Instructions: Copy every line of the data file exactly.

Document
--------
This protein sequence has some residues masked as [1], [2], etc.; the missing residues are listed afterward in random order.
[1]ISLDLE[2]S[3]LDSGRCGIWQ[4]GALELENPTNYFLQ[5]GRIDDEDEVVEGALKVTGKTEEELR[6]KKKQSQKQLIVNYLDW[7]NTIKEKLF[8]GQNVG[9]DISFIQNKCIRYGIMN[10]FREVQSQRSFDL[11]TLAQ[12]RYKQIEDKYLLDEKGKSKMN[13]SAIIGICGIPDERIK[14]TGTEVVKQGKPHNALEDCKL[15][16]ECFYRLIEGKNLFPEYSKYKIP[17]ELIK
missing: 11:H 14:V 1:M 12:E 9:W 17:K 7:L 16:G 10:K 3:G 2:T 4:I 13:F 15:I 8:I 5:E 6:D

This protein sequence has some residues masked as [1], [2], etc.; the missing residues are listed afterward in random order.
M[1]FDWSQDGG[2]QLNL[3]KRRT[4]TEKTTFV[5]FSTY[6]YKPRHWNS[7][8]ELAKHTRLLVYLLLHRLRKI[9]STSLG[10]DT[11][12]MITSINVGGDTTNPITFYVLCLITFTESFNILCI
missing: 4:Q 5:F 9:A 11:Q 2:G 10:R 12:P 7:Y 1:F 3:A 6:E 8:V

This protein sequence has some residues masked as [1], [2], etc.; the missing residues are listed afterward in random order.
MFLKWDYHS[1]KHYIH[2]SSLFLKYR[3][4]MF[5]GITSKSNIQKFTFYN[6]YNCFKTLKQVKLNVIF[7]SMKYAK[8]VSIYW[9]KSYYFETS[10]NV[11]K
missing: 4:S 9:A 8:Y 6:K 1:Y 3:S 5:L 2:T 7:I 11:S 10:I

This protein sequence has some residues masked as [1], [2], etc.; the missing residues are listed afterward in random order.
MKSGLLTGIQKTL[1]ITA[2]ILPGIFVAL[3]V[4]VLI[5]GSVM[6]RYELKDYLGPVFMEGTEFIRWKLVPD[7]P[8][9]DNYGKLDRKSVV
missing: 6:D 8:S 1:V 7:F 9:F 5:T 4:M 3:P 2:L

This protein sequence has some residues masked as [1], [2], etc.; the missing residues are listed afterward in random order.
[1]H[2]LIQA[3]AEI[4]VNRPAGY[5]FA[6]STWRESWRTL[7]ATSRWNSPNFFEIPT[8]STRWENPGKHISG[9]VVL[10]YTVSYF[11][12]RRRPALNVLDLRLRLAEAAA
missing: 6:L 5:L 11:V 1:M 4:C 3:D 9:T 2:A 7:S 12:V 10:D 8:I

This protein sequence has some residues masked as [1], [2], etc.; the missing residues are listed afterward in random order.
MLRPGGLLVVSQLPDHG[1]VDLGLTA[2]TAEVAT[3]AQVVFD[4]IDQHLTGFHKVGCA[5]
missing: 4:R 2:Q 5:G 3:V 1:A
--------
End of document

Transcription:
This protein sequence has some residues masked as [1], [2], etc.; the missing residues are listed afterward in random order.
[1]ISLDLE[2]S[3]LDSGRCGIWQ[4]GALELENPTNYFLQ[5]GRIDDEDEVVEGALKVTGKTEEELR[6]KKKQSQKQLIVNYLDW[7]NTIKEKLF[8]GQNVG[9]DISFIQNKCIRYGIMN[10]FREVQSQRSFDL[11]TLAQ[12]RYKQIEDKYLLDEKGKSKMN[13]SAIIGICGIPDERIK[14]TGTEVVKQGKPHNALEDCKL[15][16]ECFYRLIEGKNLFPEYSKYKIP[17]ELIK
missing: 11:H 14:V 1:M 12:E 9:W 17:K 7:L 16:G 10:K 3:G 2:T 4:I 13:F 15:I 8:I 5:E 6:D

This protein sequence has some residues masked as [1], [2], etc.; the missing residues are listed afterward in random order.
M[1]FDWSQDGG[2]QLNL[3]KRRT[4]TEKTTFV[5]FSTY[6]YKPRHWNS[7][8]ELAKHTRLLVYLLLHRLRKI[9]STSLG[10]DT[11][12]MITSINVGGDTTNPITFYVLCLITFTESFNILCI
missing: 4:Q 5:F 9:A 11:Q 2:G 10:R 12:P 7:Y 1:F 3:A 6:E 8:V

This protein sequence has some residues masked as [1], [2], etc.; the missing residues are listed afterward in random order.
MFLKWDYHS[1]KHYIH[2]SSLFLKYR[3][4]MF[5]GITSKSNIQKFTFYN[6]YNCFKTLKQVKLNVIF[7]SMKYAK[8]VSIYW[9]KSYYFETS[10]NV[11]K
missing: 4:S 9:A 8:Y 6:K 1:Y 3:S 5:L 2:T 7:I 11:S 10:I

This protein sequence has some residues masked as [1], [2], etc.; the missing residues are listed afterward in random order.
MKSGLLTGIQKTL[1]ITA[2]ILPGIFVAL[3]V[4]VLI[5]GSVM[6]RYELKDYLGPVFMEGTEFIRWKLVPD[7]P[8][9]DNYGKLDRKSVV
missing: 6:D 8:S 1:V 7:F 9:F 5:T 4:M 3:P 2:L

This protein sequence has some residues masked as [1], [2], etc.; the missing residues are listed afterward in random order.
[1]H[2]LIQA[3]AEI[4]VNRPAGY[5]FA[6]STWRESWRTL[7]ATSRWNSPNFFEIPT[8]STRWENPGKHISG[9]VVL[10]YTVSYF[11][12]RRRPALNVLDLRLRLAEAAA
missing: 6:L 5:L 11:V 1:M 4:C 3:D 9:T 2:A 7:S 12:V 10:D 8:I

This protein sequence has some residues masked as [1], [2], etc.; the missing residues are listed afterward in random order.
MLRPGGLLVVSQLPDHG[1]VDLGLTA[2]TAEVAT[3]AQVVFD[4]IDQHLTGFHKVGCA[5]
missing: 4:R 2:Q 5:G 3:V 1:A